First, it was expensive garlic. Now, it’s expensive cement.
Senator Cynthia Villar revealed that a cartel of garlic importers accredited by the Bureau of Plant Industry is behind the sudden meteoric rise in the price of garlic in the local market.
Like garlic, a looming cartel has been attempting to manipulate the price of cement in the Philippines, with the connivance of unscrupulous elements from the very government agencies supposedly regulating their trade.
The Department of Trade and Industry is mandated by law to regulate big industries—the cement industry included—for the protection of the public against substandard or hazardous products, unfair competition, and the manipulation of prices of consumer goods and industrial products.
As a rule, the DTI discourages the importation of products which can be manufactured by Philippine industries.
Under the economic principle of supply and demand, when the existing supply of products is less than the existing demand for those products, the price of the product increases. The converse is also true—where the supply is greater than the demand, the price drops.
Whenever the supply of a product fails to meet the demand for it, the DTI allows the importation of the product. This way, importation stabilizes both the available supply and the price of that product.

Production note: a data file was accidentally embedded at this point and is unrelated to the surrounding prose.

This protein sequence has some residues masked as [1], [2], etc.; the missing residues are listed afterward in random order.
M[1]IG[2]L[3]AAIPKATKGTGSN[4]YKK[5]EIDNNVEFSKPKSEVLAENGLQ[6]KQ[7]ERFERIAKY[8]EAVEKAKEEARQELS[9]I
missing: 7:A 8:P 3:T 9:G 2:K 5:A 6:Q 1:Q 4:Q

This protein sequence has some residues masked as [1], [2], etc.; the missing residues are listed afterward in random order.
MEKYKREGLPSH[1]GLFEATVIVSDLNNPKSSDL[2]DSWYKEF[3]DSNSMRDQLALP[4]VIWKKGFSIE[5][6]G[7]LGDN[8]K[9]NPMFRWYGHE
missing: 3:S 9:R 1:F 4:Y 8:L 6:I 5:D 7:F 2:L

Importation also discourages the local manufacture of substandard products. When manufacturers of substandard products know that better-quality imported versions of the same product are available in the local market, they are compelled to improve the quality of their products if they want to stay in business.
Thus, importation stabilizes the prices of products, and fosters improvement in the quality of locally manufactured goods.
Cement is vital to the local construction industry. If the supply of cement in the country does not meet the demand, the DTI authorizes the importation of cement. This way, cement users are protected from price manipulation and exorbitant prices.
In the Philippines today, the supply of cement is the business of two local sources. The first consists of manufacturers-importers – big enterprises which operate integrated cement plants in the country, and which are authorized by the DTI and the Bureau of Customs to import cement to augment the volume of their production. The second consists of pure importers—small and medium-scale local companies which do not manufacture cement locally, but are authorized by the DTI and the BOC to import cement to stabilize the local supply.
Unfortunately, a looming cartel made up of several manufacturers-importers working in collusion with some elements in the DTI and the BOC now is angling to control the price of cement in the country.
The looming cartel keeps the price of cement expensive because that means bigger profits for the cartel. To accomplish this objective, the looming cartel keeps the volume of locally manufactured cement so low, and makes it extremely difficult for the pure importers to import cement. This way, the low supply jacks up the price of the cement, and the inability of pure importers to import cement keeps the price up.